Wednesday, January 19, 2011
It isn't a huge topic of conversation locally, but the Klamath River Restoration debate should be a concern even for local farmers and community members.
The Klamath River runs from southern Oregon through Northern California and reaches to the Pacific. Along the path are several dams installed over a period of about 60 years.
Those dams provide hydroelectric power and enable farmers to thrive.
Why should those of us living in central and southern Washington be concerned with an issue that affects people a state away?
Because, what happens there could very well occur here. The debate began nearly six years ago when Pacific Power wanted to relicense the dams along the Klamath. Environmentalists argued against the relicensing, citing the dams should be removed to enable salmon to thrive.
This issue has been a topic of concern for those dependent on water in both the Snake and Columbia rivers from time to time. Proponents of dam removal have used salmon runs as a basis for argument many times.
Four dams along the Klamath are slated for removal and much of the associated costs are to be paid by Pacific Power's rate payers, as well as those paying taxes.
One dam, Iron Gate Dam near Hornbrook, Calif., generates enough power to supply electricity to three northern California counties.
Could we, too, lose a dam in this region? Most certainly.
Environmental groups and Native American tribes that are arguing for the removal of some of the dams that supply electricity and the ability to irrigate land in the region are gaining thresholds in our courts.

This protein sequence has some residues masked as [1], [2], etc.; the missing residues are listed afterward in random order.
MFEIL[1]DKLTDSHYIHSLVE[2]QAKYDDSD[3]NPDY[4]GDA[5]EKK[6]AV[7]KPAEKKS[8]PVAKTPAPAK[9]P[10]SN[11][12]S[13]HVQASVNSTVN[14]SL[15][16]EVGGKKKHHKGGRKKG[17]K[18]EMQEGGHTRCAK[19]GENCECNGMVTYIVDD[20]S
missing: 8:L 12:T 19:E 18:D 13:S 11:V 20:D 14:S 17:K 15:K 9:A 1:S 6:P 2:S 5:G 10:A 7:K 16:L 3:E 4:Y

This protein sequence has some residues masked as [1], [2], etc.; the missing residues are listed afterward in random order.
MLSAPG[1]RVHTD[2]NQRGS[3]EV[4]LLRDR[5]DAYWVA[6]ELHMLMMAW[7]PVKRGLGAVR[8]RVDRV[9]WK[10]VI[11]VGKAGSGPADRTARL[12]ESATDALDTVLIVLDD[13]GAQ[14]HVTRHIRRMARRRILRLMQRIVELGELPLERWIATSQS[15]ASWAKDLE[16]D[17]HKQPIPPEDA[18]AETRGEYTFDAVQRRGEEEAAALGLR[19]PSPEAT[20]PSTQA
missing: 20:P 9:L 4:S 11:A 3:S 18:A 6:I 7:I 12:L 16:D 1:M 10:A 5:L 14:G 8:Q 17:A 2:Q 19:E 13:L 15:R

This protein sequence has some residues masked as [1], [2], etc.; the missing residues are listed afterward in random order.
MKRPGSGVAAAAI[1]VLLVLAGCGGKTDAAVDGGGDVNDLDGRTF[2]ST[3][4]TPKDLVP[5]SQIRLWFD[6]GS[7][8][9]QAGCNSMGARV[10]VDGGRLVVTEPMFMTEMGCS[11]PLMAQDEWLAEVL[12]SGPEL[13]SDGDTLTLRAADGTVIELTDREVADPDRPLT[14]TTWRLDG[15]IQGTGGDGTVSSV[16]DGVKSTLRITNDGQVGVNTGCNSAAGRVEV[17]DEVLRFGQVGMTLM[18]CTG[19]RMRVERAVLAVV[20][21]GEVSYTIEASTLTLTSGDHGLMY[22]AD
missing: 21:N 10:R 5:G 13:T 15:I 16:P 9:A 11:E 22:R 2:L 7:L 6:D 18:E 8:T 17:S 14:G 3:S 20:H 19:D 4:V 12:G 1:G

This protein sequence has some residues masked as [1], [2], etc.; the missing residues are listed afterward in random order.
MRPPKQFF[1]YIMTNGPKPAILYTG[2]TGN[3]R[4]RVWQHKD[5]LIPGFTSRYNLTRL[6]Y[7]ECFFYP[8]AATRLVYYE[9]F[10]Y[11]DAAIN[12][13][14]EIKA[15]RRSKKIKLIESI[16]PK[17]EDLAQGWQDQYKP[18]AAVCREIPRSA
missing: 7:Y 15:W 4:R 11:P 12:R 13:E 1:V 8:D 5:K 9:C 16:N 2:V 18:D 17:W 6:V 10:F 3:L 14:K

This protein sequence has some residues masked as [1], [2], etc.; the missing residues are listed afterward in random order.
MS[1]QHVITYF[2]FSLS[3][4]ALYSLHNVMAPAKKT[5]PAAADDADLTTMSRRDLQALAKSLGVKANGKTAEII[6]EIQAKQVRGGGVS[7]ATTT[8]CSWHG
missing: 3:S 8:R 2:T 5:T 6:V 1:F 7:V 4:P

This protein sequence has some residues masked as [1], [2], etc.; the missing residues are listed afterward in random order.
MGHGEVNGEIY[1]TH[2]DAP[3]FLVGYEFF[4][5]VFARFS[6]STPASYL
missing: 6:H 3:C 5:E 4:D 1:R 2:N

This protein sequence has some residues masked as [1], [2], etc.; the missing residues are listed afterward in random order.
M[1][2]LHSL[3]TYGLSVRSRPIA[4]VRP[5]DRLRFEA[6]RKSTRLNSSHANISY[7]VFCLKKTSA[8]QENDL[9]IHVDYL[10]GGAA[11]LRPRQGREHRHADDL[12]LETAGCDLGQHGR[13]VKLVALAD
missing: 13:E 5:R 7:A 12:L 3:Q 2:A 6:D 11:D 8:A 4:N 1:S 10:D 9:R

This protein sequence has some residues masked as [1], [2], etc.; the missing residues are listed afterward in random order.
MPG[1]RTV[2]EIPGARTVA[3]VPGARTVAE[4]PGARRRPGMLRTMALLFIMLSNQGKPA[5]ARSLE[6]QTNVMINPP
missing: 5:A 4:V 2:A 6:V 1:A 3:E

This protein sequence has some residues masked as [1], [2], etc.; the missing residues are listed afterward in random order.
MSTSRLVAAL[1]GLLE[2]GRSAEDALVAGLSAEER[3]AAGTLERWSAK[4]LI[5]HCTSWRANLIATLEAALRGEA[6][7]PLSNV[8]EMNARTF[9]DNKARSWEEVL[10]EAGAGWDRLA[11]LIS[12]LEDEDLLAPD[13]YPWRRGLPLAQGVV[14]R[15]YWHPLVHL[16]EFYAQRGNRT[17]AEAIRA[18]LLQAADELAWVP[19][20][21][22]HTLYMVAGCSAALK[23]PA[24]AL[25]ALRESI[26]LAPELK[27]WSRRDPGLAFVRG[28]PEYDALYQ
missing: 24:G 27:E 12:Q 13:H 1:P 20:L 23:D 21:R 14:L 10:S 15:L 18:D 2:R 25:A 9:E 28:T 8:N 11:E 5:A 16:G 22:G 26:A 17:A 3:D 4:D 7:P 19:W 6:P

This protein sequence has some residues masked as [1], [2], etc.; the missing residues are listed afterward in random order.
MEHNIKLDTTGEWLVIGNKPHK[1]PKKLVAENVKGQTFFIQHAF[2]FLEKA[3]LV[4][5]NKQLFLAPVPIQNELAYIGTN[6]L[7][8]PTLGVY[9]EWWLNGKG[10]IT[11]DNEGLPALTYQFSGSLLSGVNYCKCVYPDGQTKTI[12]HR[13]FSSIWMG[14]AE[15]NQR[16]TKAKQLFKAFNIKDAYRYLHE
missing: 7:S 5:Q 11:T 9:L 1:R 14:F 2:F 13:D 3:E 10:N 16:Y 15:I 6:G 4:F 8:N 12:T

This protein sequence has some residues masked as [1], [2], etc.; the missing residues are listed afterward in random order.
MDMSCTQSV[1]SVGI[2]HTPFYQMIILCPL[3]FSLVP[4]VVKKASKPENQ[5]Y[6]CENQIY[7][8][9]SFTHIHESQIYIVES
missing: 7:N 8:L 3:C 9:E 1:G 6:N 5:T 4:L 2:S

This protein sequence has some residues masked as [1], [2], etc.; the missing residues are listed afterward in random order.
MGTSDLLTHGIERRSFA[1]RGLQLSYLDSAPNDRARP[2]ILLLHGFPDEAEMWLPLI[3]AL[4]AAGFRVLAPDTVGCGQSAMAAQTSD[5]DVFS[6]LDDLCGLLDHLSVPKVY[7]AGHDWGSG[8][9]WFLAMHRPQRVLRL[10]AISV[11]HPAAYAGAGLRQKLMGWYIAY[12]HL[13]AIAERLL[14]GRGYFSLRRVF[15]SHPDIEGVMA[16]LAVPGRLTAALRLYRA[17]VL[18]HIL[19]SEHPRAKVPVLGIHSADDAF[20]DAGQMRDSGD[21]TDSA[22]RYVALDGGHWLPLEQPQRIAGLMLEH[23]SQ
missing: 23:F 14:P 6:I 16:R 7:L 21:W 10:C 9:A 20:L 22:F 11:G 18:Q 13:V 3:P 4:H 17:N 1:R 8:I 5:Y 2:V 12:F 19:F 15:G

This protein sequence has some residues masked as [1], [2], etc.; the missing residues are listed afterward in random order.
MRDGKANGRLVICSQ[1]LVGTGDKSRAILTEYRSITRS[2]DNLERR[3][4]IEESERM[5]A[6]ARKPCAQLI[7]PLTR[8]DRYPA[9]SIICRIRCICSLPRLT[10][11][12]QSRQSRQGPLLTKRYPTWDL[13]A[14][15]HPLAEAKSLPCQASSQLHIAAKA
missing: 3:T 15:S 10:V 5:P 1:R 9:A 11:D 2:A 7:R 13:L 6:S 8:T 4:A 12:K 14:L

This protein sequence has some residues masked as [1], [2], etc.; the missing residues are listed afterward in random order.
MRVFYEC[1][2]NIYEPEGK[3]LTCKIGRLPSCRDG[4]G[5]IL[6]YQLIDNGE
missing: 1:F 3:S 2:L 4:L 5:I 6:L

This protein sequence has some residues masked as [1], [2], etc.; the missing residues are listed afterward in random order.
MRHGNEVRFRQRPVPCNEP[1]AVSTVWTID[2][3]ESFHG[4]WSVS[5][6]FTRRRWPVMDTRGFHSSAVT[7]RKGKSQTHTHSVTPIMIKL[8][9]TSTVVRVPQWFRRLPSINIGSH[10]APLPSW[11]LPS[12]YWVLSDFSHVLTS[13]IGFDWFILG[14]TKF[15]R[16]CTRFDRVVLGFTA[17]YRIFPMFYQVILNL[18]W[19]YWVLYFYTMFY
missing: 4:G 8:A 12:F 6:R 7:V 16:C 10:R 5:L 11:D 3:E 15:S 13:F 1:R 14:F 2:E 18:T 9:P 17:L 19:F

What perplexes me is that environmental groups seem to argue both sides of the debate. The argument for "green energy" has been a hot topic in recent years and hydroelectricity is one of the most environmentally friendly forms of power. Environmental groups want us to use electric-powered vehicles, but if we haven't the electricity to power those vehicles, what good will it do us to purchase said vehicles?
Also, I wonder how the agricultural community and the nation's food supply would be affected if the dams are removed.
Would we even have local food products if there isn't a sufficient water supply?
With a lack of food, malnutrition and poverty due to high food prices would substantially impact those who are dependent on the agricultural market. Agriculture, after all, generates approximately $40 billion for Washington.
I just tend to wonder if the intent of environmental groups is to eliminate the human population. I have witnessed the demise of communities in the past because of decisions handed down in favor of environmental groups. The spotted owl controversy in the early 1990s decimated many communities dependent on the logging industry, for instance.
A careful balance must be maintained to serve the interests of habitat and humanity. I tend to wonder if environmentalists become so intent in their demands that they become myopic and do not realize the unintended consequences of their actions.
As the Klamath River debate continues, it will be interesting to see the final outcome. Because it may mean other rivers and dams become the next target, including those located along tributaries Yakima Valley residents have come to rely upon.